This is the key difference between the LibVan manifestos and all the others, LibVan’s are packed with policies and ideas. This clearly demonstrates that in all areas these two candidates have something to offer, much more than just generalised statements. This is a much more “business friendly” manifesto that we’ve seen from LibVan in the past, which reflects not only a broader membership but also a renewed focus on the Economy. From my perspective this is pretty positive, it shows the party is evolving and isn’t stuck in a single mindset as some other groupings on the Island seem to be (CoMin springs to mind…)
I’m not going to dwell on the individual policies, goals and ideas, partly because there are so many, partly because none of them have had me bowled over with disbelief (like Amy’s Closed Circuit Stadium or Ralph’s All Island Horse Trams) but also partly because this is exactly what a manifesto is supposed to deliver. I want to know what specifically a candidate will be pushing for. Each section is headed by a brief introduction to give the reader an overview of the candidate’s position on a particular area – so looking at Economy for example the candidates state:
We believe that the role of government is to create the right environment to allow businesses to grow and to promote, not just regulate, private enterprise
This sets out a vision, which is then backed up by some actual policies. This helps you get a feel for what a candidates position is on economic growth whilst at the same time giving clear indication as to how they want to go about fulfiling their vision.
Some of the other candidates have partly succeeded with setting out their general view, but aside from some headline vote grabbing policies haven’t really followed through in their manifestos.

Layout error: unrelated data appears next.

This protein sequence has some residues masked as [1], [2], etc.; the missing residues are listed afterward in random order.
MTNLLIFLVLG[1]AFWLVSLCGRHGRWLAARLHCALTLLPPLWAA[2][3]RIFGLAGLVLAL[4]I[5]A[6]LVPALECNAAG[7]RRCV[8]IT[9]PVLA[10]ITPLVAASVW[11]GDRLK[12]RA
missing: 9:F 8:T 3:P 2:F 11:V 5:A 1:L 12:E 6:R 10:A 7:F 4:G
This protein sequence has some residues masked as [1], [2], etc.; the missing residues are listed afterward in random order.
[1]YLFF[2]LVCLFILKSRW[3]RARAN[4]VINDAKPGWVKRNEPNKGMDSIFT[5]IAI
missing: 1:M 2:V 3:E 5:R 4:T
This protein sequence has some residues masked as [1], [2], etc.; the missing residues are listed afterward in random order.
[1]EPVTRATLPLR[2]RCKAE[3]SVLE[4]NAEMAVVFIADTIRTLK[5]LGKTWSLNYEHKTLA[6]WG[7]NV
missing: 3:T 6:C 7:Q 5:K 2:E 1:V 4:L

The final thing to note on these policies is that nearly all of them are actually pretty straightforward:
A fully open and transparent tender process
Reintroduce incentives such as our previous policy on national insurance holidays
Protect frontline staff and services
Ensure that the Chief Minister has a public mandate
Simple, straightforward and achievable. The one thing this manifesto shows above all else is that it should have been relatively easy for all the candidates to have set out some specific ideas and some focused policies.
Ok, there’s one or two statements I’m not 100% certain on (e.g. Weekend prisons and the Deepwater berth) – but actually both of these are options for exploration and consideration, not hard and definite policies.
This is another good thing coming out of this manifesto, a number of the policies are “ideas for further consideration”, again showing the party is open to new ideas and to being challenged on it’s positions.
Overall I’m happy with the LibVan manifestos for each of Maire and Keith (although you’d expect me to me I suppose!).
Whether or not the voters agree with all the policies, Keith Fitton and Maire Booth are the only candidates that have put enough down in writing to let the electorate make that determination for themselves.